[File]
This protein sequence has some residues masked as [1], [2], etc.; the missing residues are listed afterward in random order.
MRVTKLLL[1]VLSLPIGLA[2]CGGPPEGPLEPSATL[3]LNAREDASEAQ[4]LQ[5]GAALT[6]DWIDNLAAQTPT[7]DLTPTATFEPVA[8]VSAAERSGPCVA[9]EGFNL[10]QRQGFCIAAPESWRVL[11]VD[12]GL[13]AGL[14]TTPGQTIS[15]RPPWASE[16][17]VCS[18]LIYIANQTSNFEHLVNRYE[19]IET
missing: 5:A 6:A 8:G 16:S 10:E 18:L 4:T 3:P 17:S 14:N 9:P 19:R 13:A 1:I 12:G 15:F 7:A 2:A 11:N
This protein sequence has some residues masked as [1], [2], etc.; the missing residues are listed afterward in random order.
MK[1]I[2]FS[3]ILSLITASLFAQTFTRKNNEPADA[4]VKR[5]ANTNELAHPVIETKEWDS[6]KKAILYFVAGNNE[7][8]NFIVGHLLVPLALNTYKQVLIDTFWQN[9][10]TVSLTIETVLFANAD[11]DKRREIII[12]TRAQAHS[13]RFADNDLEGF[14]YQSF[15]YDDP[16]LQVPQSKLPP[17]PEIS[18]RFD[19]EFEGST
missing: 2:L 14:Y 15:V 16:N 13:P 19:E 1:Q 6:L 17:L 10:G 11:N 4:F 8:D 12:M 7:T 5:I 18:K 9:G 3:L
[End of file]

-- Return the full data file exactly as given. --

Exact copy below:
This protein sequence has some residues masked as [1], [2], etc.; the missing residues are listed afterward in random order.
MRVTKLLL[1]VLSLPIGLA[2]CGGPPEGPLEPSATL[3]LNAREDASEAQ[4]LQ[5]GAALT[6]DWIDNLAAQTPT[7]DLTPTATFEPVA[8]VSAAERSGPCVA[9]EGFNL[10]QRQGFCIAAPESWRVL[11]VD[12]GL[13]AGL[14]TTPGQTIS[15]RPPWASE[16][17]VCS[18]LIYIANQTSNFEHLVNRYE[19]IET
missing: 5:A 6:A 8:G 16:S 10:E 18:L 4:T 3:P 17:S 14:N 9:P 19:R 13:A 1:I 12:G 15:F 7:A 2:A 11:N
This protein sequence has some residues masked as [1], [2], etc.; the missing residues are listed afterward in random order.
MK[1]I[2]FS[3]ILSLITASLFAQTFTRKNNEPADA[4]VKR[5]ANTNELAHPVIETKEWDS[6]KKAILYFVAGNNE[7][8]NFIVGHLLVPLALNTYKQVLIDTFWQN[9][10]TVSLTIETVLFANAD[11]DKRREIII[12]TRAQAHS[13]RFADNDLEGF[14]YQSF[15]YDDP[16]LQVPQSKLPP[17]PEIS[18]RFD[19]EFEGST
missing: 2:L 14:Y 15:V 16:N 13:P 19:E 1:Q 6:L 17:L 10:G 11:N 4:F 8:D 12:M 7:T 5:I 18:K 9:G 3:L